Italian PM Conte clears hurdle to retain power, but there's a bigger challenge ahead

Italian Premier Giuseppe Conte won a crucial vote in Parliament's lower house Monday night, but he must clear a much tougher hurdle less than 24 hours later in the Senate to hold on to power.

Senate confidence vote expected to be decisive for hold on power

Italian Prime Minister Giuseppe Conte delivers a speech in the lower chamber of Parliament in Rome on Monday. Conte was fighting for his political life with his address aimed at shoring up support for his government. (Roberto Monaldo/LaPresse/The Associated Press)

Italian Premier Giuseppe Conte won a crucial vote in Parliament's lower house Monday night after a number of abstentions, but he must clear a much tougher hurdle in the Senate on Tuesday to hold on to power.

Legislators in the Chamber of Deputies voted 321 to 259 in approval of Conte's government after the premier sought their backing to overcome a political crisis — lamenting that it had left Italian citizens bewildered in the midst of the pandemic. There were 27 abstentions.

Conte lost his coalition majority with the defection of cabinet ministers belonging to former Premier Matteo Renzi's tiny but key Italia Viva (Italy Alive) party, that threatened to collapse his government.

The open ballot in the Chamber was tantamount to a confidence vote on the government.

Conte's chances of prevailing in the vote received an important boost when a legislator in Renzi's party announced in Parliament after Conte's speech that Italy Alive's deputies would abstain in the balloting.

Seeking support outside coalition

But a much tougher hurdle looms Tuesday in the Senate where Renzi's party has 18 members, meaning Conte would seek support from outside his wobbly coalition to stay in power — even if Renzi's party again abstains in that vote.

Even should Conte's government survive in terms of numbers in Parliament, Renzi's party pullout last week highlighted the coalition's fragility. Conte would likely need backing from the thin ranks of centrists outside his coalition or the Opposition to be able to get legislation passed, including vital economic measures to rescue an economy that was already stagnant before the pandemic pummeled it.

Renzi has faced harsh criticism for the power play during a pandemic that has killed more than 82,000 Italians. But with billions of European Union recovery funds expected to flow into the country, he has defended the move as necessary to prevent Conte from amassing too much power.

"Did we always take the best decisions? Everyone can make their evaluations," Conte told the lower house. "For my part, I can say the government worked with the utmost care and attention for the delicate balances, including constitutional ones," while keeping in mind the heavy implications for ordinary Italians.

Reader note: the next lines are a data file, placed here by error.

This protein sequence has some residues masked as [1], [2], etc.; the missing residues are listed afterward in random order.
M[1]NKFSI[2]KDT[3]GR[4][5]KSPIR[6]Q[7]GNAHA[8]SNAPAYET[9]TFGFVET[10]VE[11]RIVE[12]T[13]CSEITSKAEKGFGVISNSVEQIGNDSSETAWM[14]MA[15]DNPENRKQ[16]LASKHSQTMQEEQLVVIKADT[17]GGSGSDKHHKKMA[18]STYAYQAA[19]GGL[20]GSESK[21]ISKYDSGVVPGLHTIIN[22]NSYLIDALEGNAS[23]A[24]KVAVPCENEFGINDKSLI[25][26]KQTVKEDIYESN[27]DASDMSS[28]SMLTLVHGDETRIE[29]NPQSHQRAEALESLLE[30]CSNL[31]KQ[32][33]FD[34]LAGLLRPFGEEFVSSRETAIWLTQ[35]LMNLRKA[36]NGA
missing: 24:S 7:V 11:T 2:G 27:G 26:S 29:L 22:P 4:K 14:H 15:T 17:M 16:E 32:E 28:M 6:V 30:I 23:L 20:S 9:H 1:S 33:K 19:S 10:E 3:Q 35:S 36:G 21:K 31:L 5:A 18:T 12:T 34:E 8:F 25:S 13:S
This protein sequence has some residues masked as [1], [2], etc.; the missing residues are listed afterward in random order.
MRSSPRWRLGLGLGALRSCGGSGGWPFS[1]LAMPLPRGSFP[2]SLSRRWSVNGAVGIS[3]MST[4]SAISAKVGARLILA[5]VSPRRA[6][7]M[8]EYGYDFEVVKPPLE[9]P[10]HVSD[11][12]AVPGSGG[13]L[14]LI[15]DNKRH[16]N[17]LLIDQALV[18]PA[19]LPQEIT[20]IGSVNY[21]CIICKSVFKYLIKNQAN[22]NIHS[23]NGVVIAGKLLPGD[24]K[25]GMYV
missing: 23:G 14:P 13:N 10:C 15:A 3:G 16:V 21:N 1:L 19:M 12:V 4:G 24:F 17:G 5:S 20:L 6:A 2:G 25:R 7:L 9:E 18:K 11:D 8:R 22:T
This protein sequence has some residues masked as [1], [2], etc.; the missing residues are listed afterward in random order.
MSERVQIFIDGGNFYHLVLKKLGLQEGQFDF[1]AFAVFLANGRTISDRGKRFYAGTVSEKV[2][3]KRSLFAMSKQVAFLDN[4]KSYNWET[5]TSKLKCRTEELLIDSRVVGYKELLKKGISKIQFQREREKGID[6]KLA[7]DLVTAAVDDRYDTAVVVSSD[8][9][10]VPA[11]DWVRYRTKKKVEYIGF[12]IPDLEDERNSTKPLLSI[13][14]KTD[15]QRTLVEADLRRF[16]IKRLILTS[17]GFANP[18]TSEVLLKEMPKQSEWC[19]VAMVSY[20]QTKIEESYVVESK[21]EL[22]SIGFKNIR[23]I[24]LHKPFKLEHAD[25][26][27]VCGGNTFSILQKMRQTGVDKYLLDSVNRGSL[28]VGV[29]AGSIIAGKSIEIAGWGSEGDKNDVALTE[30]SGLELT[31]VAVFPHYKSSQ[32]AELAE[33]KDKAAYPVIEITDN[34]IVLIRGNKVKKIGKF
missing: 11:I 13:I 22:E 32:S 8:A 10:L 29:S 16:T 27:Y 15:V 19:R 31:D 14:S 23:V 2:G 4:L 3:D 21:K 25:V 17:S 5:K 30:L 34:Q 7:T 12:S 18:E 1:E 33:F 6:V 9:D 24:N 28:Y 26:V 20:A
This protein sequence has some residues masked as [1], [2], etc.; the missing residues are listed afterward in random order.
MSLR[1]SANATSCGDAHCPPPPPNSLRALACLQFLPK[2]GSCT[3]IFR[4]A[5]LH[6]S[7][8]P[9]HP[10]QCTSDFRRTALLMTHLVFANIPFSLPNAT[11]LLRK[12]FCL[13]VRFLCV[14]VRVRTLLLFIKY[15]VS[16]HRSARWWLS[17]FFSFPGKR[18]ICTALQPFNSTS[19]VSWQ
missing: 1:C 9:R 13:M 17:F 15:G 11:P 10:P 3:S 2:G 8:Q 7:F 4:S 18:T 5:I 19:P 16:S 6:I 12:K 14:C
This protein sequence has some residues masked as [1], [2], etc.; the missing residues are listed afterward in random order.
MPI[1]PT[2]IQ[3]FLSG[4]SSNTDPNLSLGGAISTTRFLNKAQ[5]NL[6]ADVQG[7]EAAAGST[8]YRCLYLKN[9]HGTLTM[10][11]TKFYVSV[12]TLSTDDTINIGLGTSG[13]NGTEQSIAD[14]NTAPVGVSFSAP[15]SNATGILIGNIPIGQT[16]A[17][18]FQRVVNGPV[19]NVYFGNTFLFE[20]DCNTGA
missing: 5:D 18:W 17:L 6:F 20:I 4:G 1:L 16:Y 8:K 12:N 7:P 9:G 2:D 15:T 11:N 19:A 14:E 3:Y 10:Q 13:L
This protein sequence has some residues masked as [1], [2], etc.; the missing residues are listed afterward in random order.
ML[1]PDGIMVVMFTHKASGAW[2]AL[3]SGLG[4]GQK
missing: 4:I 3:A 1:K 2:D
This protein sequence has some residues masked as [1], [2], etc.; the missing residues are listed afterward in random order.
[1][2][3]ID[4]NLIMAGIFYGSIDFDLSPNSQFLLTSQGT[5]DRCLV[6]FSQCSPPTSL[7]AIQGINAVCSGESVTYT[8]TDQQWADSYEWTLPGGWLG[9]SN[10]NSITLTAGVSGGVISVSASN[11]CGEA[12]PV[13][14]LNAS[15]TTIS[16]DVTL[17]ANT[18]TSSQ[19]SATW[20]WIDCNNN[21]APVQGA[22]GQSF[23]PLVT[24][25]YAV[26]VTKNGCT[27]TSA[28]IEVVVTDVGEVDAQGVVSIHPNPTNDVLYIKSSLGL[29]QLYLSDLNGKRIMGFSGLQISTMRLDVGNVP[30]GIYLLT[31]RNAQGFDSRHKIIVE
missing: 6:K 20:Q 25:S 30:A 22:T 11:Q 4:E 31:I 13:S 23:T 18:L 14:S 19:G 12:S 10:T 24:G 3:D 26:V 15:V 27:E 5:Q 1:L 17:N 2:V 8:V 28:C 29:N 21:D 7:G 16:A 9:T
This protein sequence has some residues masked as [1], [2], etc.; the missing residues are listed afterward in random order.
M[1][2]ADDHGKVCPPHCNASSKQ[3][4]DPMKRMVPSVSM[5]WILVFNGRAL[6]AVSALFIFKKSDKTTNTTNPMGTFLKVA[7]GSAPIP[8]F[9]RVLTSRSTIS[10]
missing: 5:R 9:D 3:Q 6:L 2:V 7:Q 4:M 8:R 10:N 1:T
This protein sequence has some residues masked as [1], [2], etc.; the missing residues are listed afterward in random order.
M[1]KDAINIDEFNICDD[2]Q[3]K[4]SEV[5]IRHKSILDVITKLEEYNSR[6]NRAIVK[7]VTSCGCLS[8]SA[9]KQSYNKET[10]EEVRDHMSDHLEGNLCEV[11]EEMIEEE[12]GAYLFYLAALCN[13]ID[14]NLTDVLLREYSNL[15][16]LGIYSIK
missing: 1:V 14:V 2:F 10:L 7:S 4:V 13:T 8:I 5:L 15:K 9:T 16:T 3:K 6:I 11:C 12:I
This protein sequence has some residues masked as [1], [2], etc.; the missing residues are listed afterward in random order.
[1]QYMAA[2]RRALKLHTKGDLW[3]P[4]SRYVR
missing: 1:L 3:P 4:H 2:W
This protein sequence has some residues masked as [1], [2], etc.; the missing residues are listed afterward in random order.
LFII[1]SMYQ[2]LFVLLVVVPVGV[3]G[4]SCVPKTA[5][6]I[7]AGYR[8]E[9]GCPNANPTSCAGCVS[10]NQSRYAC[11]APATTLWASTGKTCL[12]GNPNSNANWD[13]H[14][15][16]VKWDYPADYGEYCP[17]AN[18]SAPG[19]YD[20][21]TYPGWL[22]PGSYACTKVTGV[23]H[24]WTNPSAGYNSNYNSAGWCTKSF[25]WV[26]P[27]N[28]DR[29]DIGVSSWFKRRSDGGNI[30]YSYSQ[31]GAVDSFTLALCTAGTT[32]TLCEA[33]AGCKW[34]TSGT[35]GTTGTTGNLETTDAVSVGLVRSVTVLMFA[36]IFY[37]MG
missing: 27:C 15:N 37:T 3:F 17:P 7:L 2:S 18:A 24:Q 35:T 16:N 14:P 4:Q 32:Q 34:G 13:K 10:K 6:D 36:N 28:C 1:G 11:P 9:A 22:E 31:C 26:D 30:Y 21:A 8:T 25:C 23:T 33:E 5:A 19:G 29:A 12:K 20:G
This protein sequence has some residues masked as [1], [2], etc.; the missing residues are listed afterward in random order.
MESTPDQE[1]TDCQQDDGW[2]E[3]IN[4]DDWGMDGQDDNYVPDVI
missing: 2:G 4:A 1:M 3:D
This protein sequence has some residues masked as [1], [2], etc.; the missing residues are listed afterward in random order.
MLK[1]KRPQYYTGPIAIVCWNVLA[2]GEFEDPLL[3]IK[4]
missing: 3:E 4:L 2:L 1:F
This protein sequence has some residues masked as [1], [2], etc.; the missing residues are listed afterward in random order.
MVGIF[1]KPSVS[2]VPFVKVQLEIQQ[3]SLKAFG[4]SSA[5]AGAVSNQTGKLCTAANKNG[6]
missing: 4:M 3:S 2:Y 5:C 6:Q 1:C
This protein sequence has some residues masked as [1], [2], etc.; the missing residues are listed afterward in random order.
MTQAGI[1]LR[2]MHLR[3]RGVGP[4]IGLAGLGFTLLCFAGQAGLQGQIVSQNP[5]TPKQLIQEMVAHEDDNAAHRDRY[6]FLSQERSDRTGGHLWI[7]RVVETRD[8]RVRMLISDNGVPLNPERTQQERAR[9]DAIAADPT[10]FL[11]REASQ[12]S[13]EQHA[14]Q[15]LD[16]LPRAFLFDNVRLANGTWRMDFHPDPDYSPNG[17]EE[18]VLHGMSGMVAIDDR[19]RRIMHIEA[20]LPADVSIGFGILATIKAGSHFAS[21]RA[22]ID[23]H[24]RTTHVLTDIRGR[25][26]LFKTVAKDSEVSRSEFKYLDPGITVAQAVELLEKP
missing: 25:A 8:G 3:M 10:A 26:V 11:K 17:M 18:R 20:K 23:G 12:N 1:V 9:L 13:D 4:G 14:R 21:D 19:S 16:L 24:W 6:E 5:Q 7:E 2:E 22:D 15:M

"If I can speak in the name of the whole government, with [my] head high, it is not out of the arrogance of someone who believes [he has] not ... made errors," Conte said. "It is out of awareness of how the whole government put all of its physical and mental energy into best protecting the nation."

Crisis has 'no plausible basis' during pandemic

He expressed perplexity at the political crisis for which he saw "no plausible basis" at a moment when "the pandemic is still in full course."

He said the developments in Rome had provoked "deep dismay" in the country, when the priority should be fighting the virus and relaunching the economy. .

The interest rate Italy pays on its public debt has nudged up in recent days, but it is nowhere near the high levels reached during Italy's 2011 political crisis.

During the debate, Conte used his follow-up speech to pitch to centrists, who might be wary of backing a government whose senior party is the populist 5-Star Movement.

Italian Prime Minister Giuseppe Conte addressed the lower house of the Parliament on Monday and some legislators held up signs that said: 'Conte resign.' He is expected to speak to the Senate on Tuesday. Each speech will be followed by a voice vote that is tantamount to a confidence vote. (Alessandra Tarantino/Reuters)

And during his speech to legislators, Conte conceded one point of contention that he would give up the secret services portfolio. But he also made clear that it would be hard to mend fences with Renzi.

"We can't forget what has happened, and you can't think of regaining the climate of trust," Conte said.

Italia Viva legislator Ivan Scalfarotto accused Conte of setting up too many tasks forces during the pandemic and not taking enough action.

Conte, a lawyer by training hailed for his mediation skills, was tapped by Italy's 5-Star Movement to run the government after the indecisive 2018 election led to a governing coalition of the 5-Stars with a right-wing group led by League party leader Matteo Salvini.

That government fell when Salvini, then interior minister, mounted a failed power grab. Conte was able to form a new government with the support of the left-wing Democratic Party, which then included Renzi. Renzi later defected from the party he once ran, giving himself the ability to shake up the government by yanking loyal ministers.

Renzi acted after Conte unveiled a plan to manage the EU recovery funds himself, which was widely seen as accumulating too much power.